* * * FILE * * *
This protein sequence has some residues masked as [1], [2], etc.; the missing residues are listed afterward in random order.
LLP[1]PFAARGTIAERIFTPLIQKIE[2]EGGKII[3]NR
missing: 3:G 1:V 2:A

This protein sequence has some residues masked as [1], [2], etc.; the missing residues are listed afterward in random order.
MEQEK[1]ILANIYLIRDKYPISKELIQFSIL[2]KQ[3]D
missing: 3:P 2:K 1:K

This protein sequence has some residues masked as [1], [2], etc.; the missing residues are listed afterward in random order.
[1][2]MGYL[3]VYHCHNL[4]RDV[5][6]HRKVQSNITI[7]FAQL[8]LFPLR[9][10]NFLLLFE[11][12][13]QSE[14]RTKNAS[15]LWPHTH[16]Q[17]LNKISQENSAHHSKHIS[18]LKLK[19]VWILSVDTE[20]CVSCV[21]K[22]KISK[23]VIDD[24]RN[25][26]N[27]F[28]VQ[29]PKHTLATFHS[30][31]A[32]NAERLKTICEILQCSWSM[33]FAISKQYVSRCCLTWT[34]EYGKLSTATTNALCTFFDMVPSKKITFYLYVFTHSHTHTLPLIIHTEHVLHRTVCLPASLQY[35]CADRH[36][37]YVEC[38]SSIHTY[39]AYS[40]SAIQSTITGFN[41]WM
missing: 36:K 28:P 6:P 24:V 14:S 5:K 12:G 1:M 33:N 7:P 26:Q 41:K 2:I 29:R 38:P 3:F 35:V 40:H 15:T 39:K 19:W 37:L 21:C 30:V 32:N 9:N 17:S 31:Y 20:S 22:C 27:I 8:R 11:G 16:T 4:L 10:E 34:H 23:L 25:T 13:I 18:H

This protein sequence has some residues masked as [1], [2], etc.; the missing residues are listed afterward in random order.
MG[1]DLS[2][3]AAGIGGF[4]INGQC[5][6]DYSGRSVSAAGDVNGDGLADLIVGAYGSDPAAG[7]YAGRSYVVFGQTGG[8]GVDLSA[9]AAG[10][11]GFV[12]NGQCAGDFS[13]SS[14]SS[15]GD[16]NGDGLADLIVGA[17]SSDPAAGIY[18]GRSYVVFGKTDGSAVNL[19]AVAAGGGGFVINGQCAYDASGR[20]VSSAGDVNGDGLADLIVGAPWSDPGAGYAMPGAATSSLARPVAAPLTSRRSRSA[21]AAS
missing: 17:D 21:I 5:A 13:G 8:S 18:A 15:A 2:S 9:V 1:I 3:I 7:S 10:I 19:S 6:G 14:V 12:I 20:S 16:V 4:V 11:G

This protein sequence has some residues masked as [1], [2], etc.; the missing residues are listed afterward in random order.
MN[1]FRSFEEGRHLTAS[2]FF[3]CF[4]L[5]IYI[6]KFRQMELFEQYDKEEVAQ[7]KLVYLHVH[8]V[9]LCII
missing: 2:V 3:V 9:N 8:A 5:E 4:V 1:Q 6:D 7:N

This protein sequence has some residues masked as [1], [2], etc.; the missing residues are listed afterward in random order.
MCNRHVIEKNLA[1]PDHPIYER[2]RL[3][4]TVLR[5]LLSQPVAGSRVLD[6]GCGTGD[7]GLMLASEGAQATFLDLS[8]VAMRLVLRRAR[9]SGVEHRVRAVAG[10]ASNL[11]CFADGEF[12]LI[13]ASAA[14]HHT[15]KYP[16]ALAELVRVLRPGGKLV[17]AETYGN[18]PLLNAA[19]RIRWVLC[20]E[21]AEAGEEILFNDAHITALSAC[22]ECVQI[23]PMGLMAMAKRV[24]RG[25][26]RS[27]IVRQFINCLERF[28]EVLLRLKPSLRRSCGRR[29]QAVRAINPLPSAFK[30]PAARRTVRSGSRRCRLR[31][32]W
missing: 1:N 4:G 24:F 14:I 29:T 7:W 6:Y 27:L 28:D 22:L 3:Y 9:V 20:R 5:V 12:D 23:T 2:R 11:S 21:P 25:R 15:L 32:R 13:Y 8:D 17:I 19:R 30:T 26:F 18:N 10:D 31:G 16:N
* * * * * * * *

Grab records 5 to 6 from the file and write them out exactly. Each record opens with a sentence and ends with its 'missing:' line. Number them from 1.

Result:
This protein sequence has some residues masked as [1], [2], etc.; the missing residues are listed afterward in random order.
MN[1]FRSFEEGRHLTAS[2]FF[3]CF[4]L[5]IYI[6]KFRQMELFEQYDKEEVAQ[7]KLVYLHVH[8]V[9]LCII
missing: 2:V 3:V 9:N 8:A 5:E 4:V 1:Q 6:D 7:N

This protein sequence has some residues masked as [1], [2], etc.; the missing residues are listed afterward in random order.
MCNRHVIEKNLA[1]PDHPIYER[2]RL[3][4]TVLR[5]LLSQPVAGSRVLD[6]GCGTGD[7]GLMLASEGAQATFLDLS[8]VAMRLVLRRAR[9]SGVEHRVRAVAG[10]ASNL[11]CFADGEF[12]LI[13]ASAA[14]HHT[15]KYP[16]ALAELVRVLRPGGKLV[17]AETYGN[18]PLLNAA[19]RIRWVLC[20]E[21]AEAGEEILFNDAHITALSAC[22]ECVQI[23]PMGLMAMAKRV[24]RG[25][26]RS[27]IVRQFINCLERF[28]EVLLRLKPSLRRSCGRR[29]QAVRAINPLPSAFK[30]PAARRTVRSGSRRCRLR[31][32]W
missing: 1:N 4:G 24:F 14:I 29:T 7:W 6:Y 27:L 28:D 22:L 3:Y 9:V 20:R 5:V 12:D 23:T 2:R 11:S 21:P 25:R 15:L 32:R 13:Y 8:D 17:I 19:R 30:T 26:F 18:N 10:D 31:G 16:N